Richard was one of my favorite lesser-known prospects from his draft class and he still plays with the intensity of an unknown, overlooked player. He and Carr have a notable connection in the short passing game. It's the check-down game, two-minute offense, and catch-up offense that are the most likely situations we'll see in Oakland, which means Richard is a strong bet for at least the production that Hester is noting.

If you need a back, Richard is a wise and cheap choice.

4. John Lee's Vegas Value Chart

Lee is one of the sharpest DFS players on our Footballguys staff. His Vegas Value Chart is a smart way to begin learning the angles of the game.

Here's how Lee summarizes the chart's intent:

Every week, the first step of your DFS homework should be to examine the opening Vegas odds on all the NFL games for that week. Through some fairly simple algebra, it is easy to derive a spreadsheet that predicts team totals for every game, thereby allowing you to develop a rudimentary gamescript to help narrow down your decisions for the week.

Once the appealing (and unappealing) games have been highlighted, it becomes easier to focus upon those games to help build your core of players for that week; the caveat, however, is that the NFL is a dynamic league and anything is subject to change from Tuesday to keep that in mind as the week progresses and always monitor player injuries, weather conditions, and potential roster moves. Let's take a look.

Lee generates a summary with the chart that rates players at their position with stars (one is usable, two is good, and three is optimal). Here are John's Three-Star options this week:


Matt's Verdict: I like the Dalton selection because the Buccaneers defense is young, injured, and inexperienced. Tampa made Mitchell Trubisky look like Patrick Mahomes II II.

We saw last night that Lamar Miller was a good choice. James Conner is a great play against a Browns offense that has given up 3, 100-yard games according to Hester's Trendspotting.

Hester also noted that while the Rams receivers don't earn a high percentage of scores, the Packers are 12th-worst in allowing scores to receivers. With Cooper Kupp still out, Robert Woods is the most likely target because Brandon Cooks has not been a strong red zone threat in New Orleans, New England, or thus far in L.A.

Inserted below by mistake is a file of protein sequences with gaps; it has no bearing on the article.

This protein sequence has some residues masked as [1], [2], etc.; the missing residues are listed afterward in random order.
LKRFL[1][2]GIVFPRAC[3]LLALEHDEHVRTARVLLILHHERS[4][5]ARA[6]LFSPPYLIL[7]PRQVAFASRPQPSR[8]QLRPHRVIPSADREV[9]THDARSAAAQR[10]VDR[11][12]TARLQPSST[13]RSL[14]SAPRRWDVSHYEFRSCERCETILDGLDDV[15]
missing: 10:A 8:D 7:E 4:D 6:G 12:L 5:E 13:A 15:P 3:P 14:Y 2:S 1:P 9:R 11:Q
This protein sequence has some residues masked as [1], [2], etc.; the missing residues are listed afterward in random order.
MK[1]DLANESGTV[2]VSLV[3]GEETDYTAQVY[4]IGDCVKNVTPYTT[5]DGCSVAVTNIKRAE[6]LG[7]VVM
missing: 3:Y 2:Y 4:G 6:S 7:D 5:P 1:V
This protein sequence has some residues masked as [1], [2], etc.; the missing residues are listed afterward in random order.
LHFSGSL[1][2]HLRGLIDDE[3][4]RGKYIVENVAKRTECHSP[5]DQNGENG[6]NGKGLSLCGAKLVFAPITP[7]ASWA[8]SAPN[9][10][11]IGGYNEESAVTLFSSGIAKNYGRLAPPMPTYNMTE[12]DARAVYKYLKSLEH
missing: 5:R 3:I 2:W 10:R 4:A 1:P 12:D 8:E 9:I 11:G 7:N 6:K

If I like Dalton, it's obvious that A.J. Green and Tyler Boyd follow suit. Look for Uzomah as a potential value, also.

5. Two Mark Schofield Roundtable takes on Tarik Cohen and Amari Cooper

I'm a fan of Mark. He's a friend of mine and writes for me at the Rookie Scouting Portfolio. Mark knows football and he grinds his tail off in this industry. A former college quarterback at Wesleyan, Mark understands play concepts but he also has an evaluator's eye. These aren't mutually inclusive talents.

There were two responses from Mark in this week's In-season Roundtable — his thoughts on the Amari Cooper trade and Tarik Cohen as a second-half fantasy buy — that I thought displayed why his skills are worth your attention.


Matt Waldman: How do you value Cooper and Dak Prescott for the rest of the year and in dynasty leagues now that he's in Dallas? Does Cooper significantly help or hurt anyone else's value on the Cowboys' offense?

Mark Schofield: Is Cooper going to be calling the plays? Is he going to be designing the route concepts?
Because that is the biggest issue with this Cowboys offense right now. There is a schematic inconsistency with this offense that is not getting fixed with the addition of Cooper. I was a huge fan of his coming out and believe he is an incredibly well-rounded route runner. But he cannot fix this offense overnight.